Hearts to Art

Performing arts camp offers outlet to youths who lost parents

by LILY OBERMAN

This summer, young people between the ages of 7 and 14 will come together to sing, dance, act, create, play and perform.

Photo courtesy of the Auditorium Theatre

They’ll put on a talent show, highlighting skills from singing to balloon making to whistling. They’ll workshop with professional artists from organizations like Barrel of Monkeys, an improvisational comedy troupe, and Young Chicago Authors, a literary arts organization. This is a typical summer camp session at Hearts to Art, the Auditorium Theatre’s performing arts camp for young people who have experienced the death of a parent.

Through the exploration and creation of dance, theatre and music, Hearts to Art provides these young people with a space to communicate, collaborate, grow and connect with others who have had similar life experiences. Hundreds of campers have attended Hearts to Art over the years, and many campers go on to become junior counselors after they “graduate” from camp.

Originally known as Hands Together, Hearts to Art, the performing arts camp began in the summer of 2005. The Auditorium Theatre’s executive director at the time, Brett Batterson, had lost his father to a heart attack when he was 7 years old. “This is a story that can be told by countless children on a daily basis in America,” Batterson said. “Luckily, I had an outlet that allowed me to channel my grief into a positive, healing direction: my involvement in the performing arts … As I got older and found myself in a position to do so, I decided I wanted to give children who had lost a parent the same benefits I had.”

Each summer, two two-week sessions are open to young people between the ages of 7 to 10 (Session 1, July 8–July 19) and 11 to 14 (Session 2, July 22–August 2). The sessions conclude with a final performance, giving campers the opportunity to showcase some of what they worked on while at camp, and a special balloon launch, in which campers attach handwritten notes dedicated to their loved ones to balloons and release them at Buckingham Fountain.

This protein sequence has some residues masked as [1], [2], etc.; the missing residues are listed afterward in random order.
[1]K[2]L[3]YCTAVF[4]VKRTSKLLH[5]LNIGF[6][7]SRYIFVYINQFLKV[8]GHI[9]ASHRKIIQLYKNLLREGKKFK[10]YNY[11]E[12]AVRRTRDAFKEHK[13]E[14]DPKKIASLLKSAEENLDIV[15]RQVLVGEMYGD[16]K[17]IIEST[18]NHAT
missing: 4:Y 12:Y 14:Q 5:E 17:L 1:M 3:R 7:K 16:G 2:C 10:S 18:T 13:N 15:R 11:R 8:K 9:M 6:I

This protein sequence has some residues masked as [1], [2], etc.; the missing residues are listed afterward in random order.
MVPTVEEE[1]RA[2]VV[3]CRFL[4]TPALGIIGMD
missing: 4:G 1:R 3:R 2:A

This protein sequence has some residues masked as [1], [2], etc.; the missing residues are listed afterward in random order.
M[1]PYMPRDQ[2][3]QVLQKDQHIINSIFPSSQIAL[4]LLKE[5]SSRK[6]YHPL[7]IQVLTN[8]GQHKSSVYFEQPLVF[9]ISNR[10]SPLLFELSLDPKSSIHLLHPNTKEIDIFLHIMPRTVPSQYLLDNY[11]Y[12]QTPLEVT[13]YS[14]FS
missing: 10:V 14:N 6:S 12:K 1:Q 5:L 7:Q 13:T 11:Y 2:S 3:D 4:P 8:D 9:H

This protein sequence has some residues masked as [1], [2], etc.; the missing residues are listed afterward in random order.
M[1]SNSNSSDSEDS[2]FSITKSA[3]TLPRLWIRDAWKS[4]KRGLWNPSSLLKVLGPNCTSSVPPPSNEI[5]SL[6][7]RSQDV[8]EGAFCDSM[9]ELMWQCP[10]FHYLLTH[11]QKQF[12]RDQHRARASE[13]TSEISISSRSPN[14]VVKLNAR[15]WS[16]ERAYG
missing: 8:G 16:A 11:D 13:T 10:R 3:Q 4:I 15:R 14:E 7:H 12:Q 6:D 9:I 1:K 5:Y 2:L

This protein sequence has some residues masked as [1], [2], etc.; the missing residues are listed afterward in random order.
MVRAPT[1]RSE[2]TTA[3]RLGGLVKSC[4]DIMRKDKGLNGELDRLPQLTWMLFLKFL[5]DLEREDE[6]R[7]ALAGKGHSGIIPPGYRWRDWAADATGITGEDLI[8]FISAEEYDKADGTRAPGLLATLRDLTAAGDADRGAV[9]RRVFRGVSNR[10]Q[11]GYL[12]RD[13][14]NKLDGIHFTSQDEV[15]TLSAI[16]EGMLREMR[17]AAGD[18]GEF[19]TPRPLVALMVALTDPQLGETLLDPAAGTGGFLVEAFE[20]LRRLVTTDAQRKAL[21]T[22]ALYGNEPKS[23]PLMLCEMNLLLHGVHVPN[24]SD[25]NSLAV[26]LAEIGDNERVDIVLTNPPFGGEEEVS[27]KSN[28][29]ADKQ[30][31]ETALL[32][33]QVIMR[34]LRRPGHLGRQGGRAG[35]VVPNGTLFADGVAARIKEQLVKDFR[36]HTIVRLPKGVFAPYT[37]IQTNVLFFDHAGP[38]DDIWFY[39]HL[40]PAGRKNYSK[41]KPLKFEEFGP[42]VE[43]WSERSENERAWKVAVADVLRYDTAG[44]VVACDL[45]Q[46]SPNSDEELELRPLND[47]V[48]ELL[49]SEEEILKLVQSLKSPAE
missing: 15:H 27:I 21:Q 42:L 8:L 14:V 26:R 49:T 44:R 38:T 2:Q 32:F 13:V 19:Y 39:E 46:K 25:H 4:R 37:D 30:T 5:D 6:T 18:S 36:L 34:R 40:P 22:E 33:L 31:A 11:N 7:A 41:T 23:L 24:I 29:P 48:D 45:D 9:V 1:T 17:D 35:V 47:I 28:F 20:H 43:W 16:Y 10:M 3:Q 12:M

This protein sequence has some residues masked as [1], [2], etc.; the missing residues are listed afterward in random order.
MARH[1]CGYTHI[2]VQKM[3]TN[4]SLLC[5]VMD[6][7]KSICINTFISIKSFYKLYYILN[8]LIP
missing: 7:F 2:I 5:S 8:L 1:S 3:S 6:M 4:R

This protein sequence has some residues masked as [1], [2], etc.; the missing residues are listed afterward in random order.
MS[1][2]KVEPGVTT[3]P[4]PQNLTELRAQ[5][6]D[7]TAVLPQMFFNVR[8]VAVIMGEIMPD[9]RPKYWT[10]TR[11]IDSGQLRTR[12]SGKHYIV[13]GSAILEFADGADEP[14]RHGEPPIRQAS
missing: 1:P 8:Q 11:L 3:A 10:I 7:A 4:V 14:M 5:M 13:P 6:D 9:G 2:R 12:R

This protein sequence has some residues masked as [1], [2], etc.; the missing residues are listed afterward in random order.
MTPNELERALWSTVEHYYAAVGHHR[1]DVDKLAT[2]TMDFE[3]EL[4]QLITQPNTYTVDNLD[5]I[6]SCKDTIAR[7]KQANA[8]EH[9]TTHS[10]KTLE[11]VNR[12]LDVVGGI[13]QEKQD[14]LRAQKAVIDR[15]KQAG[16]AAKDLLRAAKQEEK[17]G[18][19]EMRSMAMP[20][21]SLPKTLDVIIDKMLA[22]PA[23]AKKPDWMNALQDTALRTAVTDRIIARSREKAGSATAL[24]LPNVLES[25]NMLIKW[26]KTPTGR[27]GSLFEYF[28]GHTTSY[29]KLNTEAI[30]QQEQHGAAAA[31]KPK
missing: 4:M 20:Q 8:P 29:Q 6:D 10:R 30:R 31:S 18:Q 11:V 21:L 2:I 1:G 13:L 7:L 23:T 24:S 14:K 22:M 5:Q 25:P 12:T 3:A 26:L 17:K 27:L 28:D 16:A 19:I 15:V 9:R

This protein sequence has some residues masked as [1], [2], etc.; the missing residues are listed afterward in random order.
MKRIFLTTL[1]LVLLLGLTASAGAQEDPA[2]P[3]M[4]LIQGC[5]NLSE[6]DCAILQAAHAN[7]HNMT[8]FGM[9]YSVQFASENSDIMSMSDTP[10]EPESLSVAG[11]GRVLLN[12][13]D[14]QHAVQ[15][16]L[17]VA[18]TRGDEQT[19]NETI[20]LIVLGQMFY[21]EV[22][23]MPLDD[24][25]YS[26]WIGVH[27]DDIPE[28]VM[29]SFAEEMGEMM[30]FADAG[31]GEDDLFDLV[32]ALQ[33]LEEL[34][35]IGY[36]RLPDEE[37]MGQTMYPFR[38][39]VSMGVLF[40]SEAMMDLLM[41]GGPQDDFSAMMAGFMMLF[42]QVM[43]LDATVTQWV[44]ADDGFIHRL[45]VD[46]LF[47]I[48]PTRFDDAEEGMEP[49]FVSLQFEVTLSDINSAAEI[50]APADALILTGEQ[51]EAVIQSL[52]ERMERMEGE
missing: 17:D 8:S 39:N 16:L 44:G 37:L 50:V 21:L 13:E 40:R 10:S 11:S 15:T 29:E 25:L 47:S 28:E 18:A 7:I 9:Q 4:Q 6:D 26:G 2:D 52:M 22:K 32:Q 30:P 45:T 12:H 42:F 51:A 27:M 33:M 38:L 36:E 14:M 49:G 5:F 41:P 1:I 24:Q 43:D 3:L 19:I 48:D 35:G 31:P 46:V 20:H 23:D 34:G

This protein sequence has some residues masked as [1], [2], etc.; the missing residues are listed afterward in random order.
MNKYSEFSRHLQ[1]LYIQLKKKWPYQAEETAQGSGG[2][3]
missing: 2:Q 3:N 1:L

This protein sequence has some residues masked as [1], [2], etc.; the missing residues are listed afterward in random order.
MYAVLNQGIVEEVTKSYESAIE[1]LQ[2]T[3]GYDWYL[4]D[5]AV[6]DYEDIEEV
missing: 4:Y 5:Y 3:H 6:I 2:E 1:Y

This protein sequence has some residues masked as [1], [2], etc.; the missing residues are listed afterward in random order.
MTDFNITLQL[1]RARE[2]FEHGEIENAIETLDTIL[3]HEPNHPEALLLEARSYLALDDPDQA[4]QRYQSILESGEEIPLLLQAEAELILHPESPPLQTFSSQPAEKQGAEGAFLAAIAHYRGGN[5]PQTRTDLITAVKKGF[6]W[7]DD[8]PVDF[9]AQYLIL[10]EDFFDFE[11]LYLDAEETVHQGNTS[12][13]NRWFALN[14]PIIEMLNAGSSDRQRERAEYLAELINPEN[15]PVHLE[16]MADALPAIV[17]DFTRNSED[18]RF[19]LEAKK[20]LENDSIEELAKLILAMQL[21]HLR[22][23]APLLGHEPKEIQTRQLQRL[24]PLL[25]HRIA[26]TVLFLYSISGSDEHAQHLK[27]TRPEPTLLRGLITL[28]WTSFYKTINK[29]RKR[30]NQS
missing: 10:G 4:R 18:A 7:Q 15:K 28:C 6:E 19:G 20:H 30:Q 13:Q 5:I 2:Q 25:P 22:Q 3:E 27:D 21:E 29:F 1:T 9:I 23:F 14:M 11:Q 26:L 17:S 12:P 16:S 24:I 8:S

Photo courtesy of the Auditorium Theatre

Golin Fellows Karina Herrera, Alondra Ibarra, Abisola Ajayi and Darryl Langston Jr.

Photo courtesy of the Auditorium Theatre

Photo courtesy of the Auditorium Theatre

Throughout the year, campers have the opportunity to reconnect with one another at camp reunions held at the Auditorium. At a recent reunion, campers and camp staff responded to the prompt, “To me, Hearts to Art means…” A selection of their answers: “Love.” “Community.” “Family, love and the best part of summer. Lots of laughs and lots of cries (in a good way).” “Connecting with people who experience the same things as me.”

Golin Fellows Karina Herrera, Alondra Ibarra, Abisola Ajayi and Darryl Langston Jr.

Photo courtesy of the Auditorium Theatre

Photo courtesy of the Auditorium Theatre

One former camper and current junior counselor responded, “Hearts to Art is a place where there is a deep understanding and acceptance between campers. Having all experienced the loss of a parent, we all have a connection that is hard to find elsewhere. Though I have friends that are sympathetic to my troubles, they can never truly understand what I’ve gone through. Here at camp, everyone understands. Not only is there understanding, but there is so much love between everyone.”

For more information about Hearts to Art, visit HeartstoArt.org.

More in this section

Skip to toolbar